Other factors that may increase your chance of a melanoma skin cancer are being fair skinned, had other skin cancers, a weakened immune system, a family history of melanoma, or if you are sensitive to the sun (rarely tans, burns easily).
The best way to reduce your chance of skin cancer is with sun protection. A great option is the SPF 46 Clear sunscreen by EltaMD. This sunscreen is designed for acne prone skin, rosacea, and hyperpigmentation. This sunscreen will protect your skin with zinc oxide, currently the best sun protection available, while keeping your skin clear with extra ingredients that help your acne.
Another great sunscreen is our EltaMD Sport. This sunscreen also contains zinc oxide and will not run into your eyes, even with sweating.
EltaMD Aerosol Continuous Spray and Pump Spray sunscreens are the first spray sunscreens that contain zinc oxide. These sprays are environmentally friendly and easy to apply. As with all liquid sunscreens, they need to be replaced yearly.
Colorescience sunscreen is a great dry sunscreen for on the go. Keep in your car, purse, or gym bag and just brush it on. All of the Colorescience sunscreens contain zinc oxide. This dry sunscreen does not expire, get damaged by heat, or run into your eyes.
Anyone can get warts. Some warts can be caused by the human papillomavirus (HPV). This virus can be spread from one body part to another, from person to person, or from touching something such as a towel that another individual’s wart has touched.
HPV is a commonly sexually transmitted infection. This can cause genital warts. It may be one wart or a cluster of warts. Warts can take weeks or months to show up after you are infected with the virus.
There are multiple ways to treat warts anywhere on the body. They can be treated by cryosurgery (freezing), surgery, medications, and in some cases laser. Warts can often take multiple treatments. Check with your dermatologist to see what treatment is best for you.
Eczema, also known as atopic dermatitis, most often presents as dry scaly patches. These patches are often itchy. Over time the skin can get discolored, thick, and even develop knots. Eczema is not contagious but it does tend to run in families. Although foods do not cause eczema, certain foods can worsen the rash and itching. Other products such as soaps, detergents, some plants, fiberglass, and synthetic clothing are just a few items that can also worsen eczema.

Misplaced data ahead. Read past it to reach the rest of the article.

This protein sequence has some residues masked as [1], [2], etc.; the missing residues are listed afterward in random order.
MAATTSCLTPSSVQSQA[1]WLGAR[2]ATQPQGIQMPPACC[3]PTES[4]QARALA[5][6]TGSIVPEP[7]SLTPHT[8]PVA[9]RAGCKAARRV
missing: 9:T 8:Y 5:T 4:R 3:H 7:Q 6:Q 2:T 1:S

Although there is no cure for eczema, there are treatments available to help minimize the symptoms. The best way to control eczema is a combination of skin care, physician treatment, and prevention. Our dermatology team can determine the best course of action for you. They can even refer you to an allergist to help determine if there are certain items that you are sensitive to and are increasing the symptoms of your eczema.
An athlete can often get bacterial, viral, and fungi infections due to the closeness of sports. Many of these conditions can be contagious. It is good to be aware of the most common conditions and their prevention.
Impetigo is a highly bacterial infection that is characterized by crusted lesions and sometimes ulcers. These areas may often be itchy. Methicillin-resistant Staphylococcus aureus (MRSA) can sometimes be the cause for an impetigo breakout. A MRSA outbreak can appear as a pimple or a boil that sometimes drains fluid. Quick diagnosis by your dermatologist can treat impetigo and help prevent spreading from one athlete to another.
A common virus that is spread by anyone, not just athletes is the herpes simplex virus. This virus is contagious an often causes blisters near the mouth, nose, genitals, and buttocks. Although these are the most common areas for blisters, they can occur anywhere on the body. Treatment typically includes an oral antiviral medication.
Ringworm, also called tinea corporis, is a fungal infection that usually looks like a red, itchy circular rash with a clear center. Early on, the rash may not look circular so be sure to consult your dermatologist if you have an unidentified rash. There are topical and oral medications that can be prescribed by your dermatologist to treat the ringworm.
Another common fungal infection is athlete’s foot, also known as tinea pedis. This fungus’s ideal environment is dark, damp, and warm making the sweaty feet of athletes ideal. Fungal infections can also be spread through damp locations such as floors in public showers or locker rooms. Athlete’s foot can often be treated with over-the-counter topical medications. However, it is best to take these precautions to reduce the chance of infection. It is best to wear flip-flops or sandals in locker rooms and public showers and completely dry your feet afterward. When home expose your feet to the air, change your socks every day (especially in warmer weather) and don’t share any shoes, towels, or clothing.